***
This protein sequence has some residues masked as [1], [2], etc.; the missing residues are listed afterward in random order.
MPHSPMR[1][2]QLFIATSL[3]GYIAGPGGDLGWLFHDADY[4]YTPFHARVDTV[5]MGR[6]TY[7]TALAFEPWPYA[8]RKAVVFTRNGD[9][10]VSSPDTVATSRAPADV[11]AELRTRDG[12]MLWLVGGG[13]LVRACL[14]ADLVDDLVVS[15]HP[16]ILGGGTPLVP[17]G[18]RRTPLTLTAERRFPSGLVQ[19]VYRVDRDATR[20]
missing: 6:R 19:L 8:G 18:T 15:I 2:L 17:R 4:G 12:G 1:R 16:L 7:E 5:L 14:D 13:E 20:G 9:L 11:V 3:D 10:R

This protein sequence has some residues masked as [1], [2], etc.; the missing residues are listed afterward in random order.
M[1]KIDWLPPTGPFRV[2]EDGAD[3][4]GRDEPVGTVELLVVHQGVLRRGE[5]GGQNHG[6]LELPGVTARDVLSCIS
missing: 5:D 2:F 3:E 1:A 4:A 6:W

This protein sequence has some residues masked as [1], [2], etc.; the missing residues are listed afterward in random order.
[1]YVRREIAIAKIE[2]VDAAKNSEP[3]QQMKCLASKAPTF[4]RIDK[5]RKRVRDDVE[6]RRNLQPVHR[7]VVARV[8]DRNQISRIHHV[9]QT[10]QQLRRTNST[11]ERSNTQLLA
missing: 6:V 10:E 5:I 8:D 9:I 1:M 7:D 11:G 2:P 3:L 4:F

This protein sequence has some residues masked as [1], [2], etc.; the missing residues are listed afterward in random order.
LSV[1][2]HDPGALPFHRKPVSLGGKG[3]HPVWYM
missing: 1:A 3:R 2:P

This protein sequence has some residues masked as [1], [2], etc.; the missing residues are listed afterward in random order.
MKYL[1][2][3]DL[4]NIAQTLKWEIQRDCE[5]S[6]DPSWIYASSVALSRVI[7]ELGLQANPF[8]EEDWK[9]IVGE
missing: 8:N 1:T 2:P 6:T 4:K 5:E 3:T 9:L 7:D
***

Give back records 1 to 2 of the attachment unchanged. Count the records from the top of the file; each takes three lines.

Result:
This protein sequence has some residues masked as [1], [2], etc.; the missing residues are listed afterward in random order.
MPHSPMR[1][2]QLFIATSL[3]GYIAGPGGDLGWLFHDADY[4]YTPFHARVDTV[5]MGR[6]TY[7]TALAFEPWPYA[8]RKAVVFTRNGD[9][10]VSSPDTVATSRAPADV[11]AELRTRDG[12]MLWLVGGG[13]LVRACL[14]ADLVDDLVVS[15]HP[16]ILGGGTPLVP[17]G[18]RRTPLTLTAERRFPSGLVQ[19]VYRVDRDATR[20]
missing: 6:R 19:L 8:G 18:T 15:I 2:L 17:R 4:G 12:G 1:R 16:L 7:E 5:L 14:D 13:E 20:G 9:L 11:V 3:D 10:R

This protein sequence has some residues masked as [1], [2], etc.; the missing residues are listed afterward in random order.
M[1]KIDWLPPTGPFRV[2]EDGAD[3][4]GRDEPVGTVELLVVHQGVLRRGE[5]GGQNHG[6]LELPGVTARDVLSCIS
missing: 5:D 2:F 3:E 1:A 4:A 6:W